On the higher end, a service that costs $100 to $200 or more per month is a weekly visit and includes everything listed above and more. The tech will conduct pool surface skimming, cleaning, and pool vacuuming. Pool opening and closing are often in the package deal as well.
Annual Pool Maintenance Cost
Your average pool maintenance cost per year is likely to fall within the $960 to $1,800 range, depending on your pool type, size, and the services you require. If you’d like to pass along all pool maintenance tasks to a pro, you can expect to pay the higher end of the price range.
On the other hand, if you plan to DIY almost all of your pool maintenance and only call in a pro as needed, you’ll pay $150 to $200 for a single, comprehensive maintenance call.
Swimming Pool Maintenance Cost by Type
Pool maintenance costs can vary from about $150 to $260 per month, depending on the type of pool. Inground pools are often larger and sometimes slightly more expensive to maintain than above ground pools. Saltwater pools require more maintenance because the salt can corrode the pool equipment and can be more expensive than chlorine pools.
Inground pool cleaning and maintenance costs $50 to $100 per hour, with higher costs for larger pools.
Above ground pools cost $50 to $100 per hour for cleaning and maintenance. You may find lower rates, as these pool interiors are easier to access than inground pools.
Chemicals for indoor pools cost about $15 per month. Cleaning and maintenance will cost about $25 to $50 per hour.
Maintaining a chlorine pool costs about $50 to $100 per hour. You’ll need to maintain chemical levels and test the pH every one to two weeks.
You’ll spend about $100 per year on pool salt and chemicals for a salt water pool, $80 to $100 for monthly cleaning, plus $800 every three to seven years for a new salt cell. You may spend more on repairs too, as the salt can damage pool equipment.
Cost to Maintain a Swimming Pool Yourself
You can save up to $1,000 annually by cleaning the pool yourself, but you may spend up to a few hours per day or several hours a week for DIY pool maintenance. Where you save in money, you’ll be spending in time, which is something to keep in mind.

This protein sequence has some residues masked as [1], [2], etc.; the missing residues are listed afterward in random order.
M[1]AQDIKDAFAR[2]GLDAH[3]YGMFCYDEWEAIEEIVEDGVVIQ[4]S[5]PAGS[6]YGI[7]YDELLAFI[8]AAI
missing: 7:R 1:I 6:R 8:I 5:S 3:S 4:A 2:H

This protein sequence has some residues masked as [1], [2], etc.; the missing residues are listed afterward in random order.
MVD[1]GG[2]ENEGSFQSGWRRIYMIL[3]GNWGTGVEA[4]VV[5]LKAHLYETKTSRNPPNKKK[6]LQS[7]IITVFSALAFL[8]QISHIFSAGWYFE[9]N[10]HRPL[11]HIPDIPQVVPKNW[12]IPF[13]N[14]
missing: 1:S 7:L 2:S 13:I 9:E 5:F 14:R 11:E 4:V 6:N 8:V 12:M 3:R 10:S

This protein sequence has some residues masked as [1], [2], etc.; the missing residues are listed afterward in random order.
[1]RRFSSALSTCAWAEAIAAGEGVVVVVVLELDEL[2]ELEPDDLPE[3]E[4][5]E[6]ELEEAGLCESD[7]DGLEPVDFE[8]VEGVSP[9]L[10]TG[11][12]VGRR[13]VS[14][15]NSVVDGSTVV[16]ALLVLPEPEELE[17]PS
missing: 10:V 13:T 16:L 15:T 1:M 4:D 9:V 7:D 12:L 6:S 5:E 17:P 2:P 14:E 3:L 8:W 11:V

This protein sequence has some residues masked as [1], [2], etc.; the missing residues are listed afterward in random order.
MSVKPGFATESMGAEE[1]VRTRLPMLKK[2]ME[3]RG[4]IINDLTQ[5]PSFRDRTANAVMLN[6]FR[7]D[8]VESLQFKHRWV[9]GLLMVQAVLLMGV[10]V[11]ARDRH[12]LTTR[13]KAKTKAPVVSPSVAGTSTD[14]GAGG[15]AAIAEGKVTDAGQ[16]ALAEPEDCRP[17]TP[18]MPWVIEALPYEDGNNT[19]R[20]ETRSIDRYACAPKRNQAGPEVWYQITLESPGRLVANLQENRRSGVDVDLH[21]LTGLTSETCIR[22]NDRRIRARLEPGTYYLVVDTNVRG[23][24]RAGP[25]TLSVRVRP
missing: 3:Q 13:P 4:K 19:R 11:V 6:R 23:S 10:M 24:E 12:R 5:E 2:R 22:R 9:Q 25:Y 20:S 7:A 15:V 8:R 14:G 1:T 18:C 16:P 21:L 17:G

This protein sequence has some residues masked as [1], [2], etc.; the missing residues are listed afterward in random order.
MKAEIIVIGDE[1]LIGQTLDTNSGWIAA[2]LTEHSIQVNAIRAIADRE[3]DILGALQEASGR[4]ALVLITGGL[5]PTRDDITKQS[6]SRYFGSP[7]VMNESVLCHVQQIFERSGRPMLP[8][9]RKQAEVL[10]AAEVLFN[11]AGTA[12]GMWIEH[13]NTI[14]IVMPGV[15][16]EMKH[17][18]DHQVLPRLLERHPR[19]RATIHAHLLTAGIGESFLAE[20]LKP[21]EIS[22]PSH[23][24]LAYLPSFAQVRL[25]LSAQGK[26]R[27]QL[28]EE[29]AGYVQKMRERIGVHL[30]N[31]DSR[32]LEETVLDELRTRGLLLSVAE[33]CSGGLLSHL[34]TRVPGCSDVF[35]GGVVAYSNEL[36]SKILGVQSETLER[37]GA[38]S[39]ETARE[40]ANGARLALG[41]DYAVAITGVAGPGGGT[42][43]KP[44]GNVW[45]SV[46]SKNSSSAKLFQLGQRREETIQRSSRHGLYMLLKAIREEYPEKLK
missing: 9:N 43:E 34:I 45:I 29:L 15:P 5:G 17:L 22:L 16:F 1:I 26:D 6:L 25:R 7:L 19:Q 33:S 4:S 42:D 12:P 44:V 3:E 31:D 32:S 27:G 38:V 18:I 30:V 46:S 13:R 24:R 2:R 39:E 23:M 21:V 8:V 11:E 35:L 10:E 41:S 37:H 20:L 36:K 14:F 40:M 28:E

Maintenance kit: You’ll need a maintenance kit, $35 to $50, that typically includes a skimmer, a brush, a vacuum, and a telescopic pool pole.
Test kits: Test kits cost about $15 each. You’ll need to test the water pH and chemical levels about once every week or two.
Chlorine: Liquid chlorine is about $4 per gallon or $65 for a 25-pound container of chlorine tablets.
Bromine: Bromine, a chlorine alternative, costs about $50 for a 5-gallon container.
Muriatic acid: To lower pH levels, add muriatic acid, which costs $8 per gallon.
Soda ash: Soda ash costs about $8 for a 6-pound container and is used to increase pH levels.
Algaecide: To keep gross, green algae from taking over your pool, you’ll spend about $10 to $15 for a 128-ounce bottle of algaecide. This bottle should last about 16 weeks if you use one cup per week.
Filters: Replacement filters may cost $10 to $75.
Cover: Most covers cost $500 to $600, although costs can range from $30 to over $10,000 for automated covers. In the off-season, you’ll want to cover your pool.
DIY Pool Maintenance Costs vs. Hiring a Professional
If you want to save up to $1,000 per year, you can maintain a pool yourself, but keep in mind that pools require regular upkeep plus seasonal tasks. If you want to look at your pool and think “relaxation” versus “a backbreaking afternoon of skimming, scrubbing, and chemical balancing,” you might prefer to spend the extra money on pool service professionals near you.
How You Can Save Money on Swimming Pool Maintenance
There are many ways to save money on swimming pool maintenance costs, whether you decide to handle all of the upkeep yourself or you just pitch in by skimming the pool daily. A maintenance kit will cost about $35 to $50 as a one-time cost, whereas hiring a cleaning service or pool service may cost $25 to $150 per hour.
To save money, you can skim the water, test the water and balance the chemicals, clean the pool walls, clear out filters, or replace filters yourself. Still, it’s best to hire professionals to help you open and close the pool each year.
Paige Bennett contributed to this piece.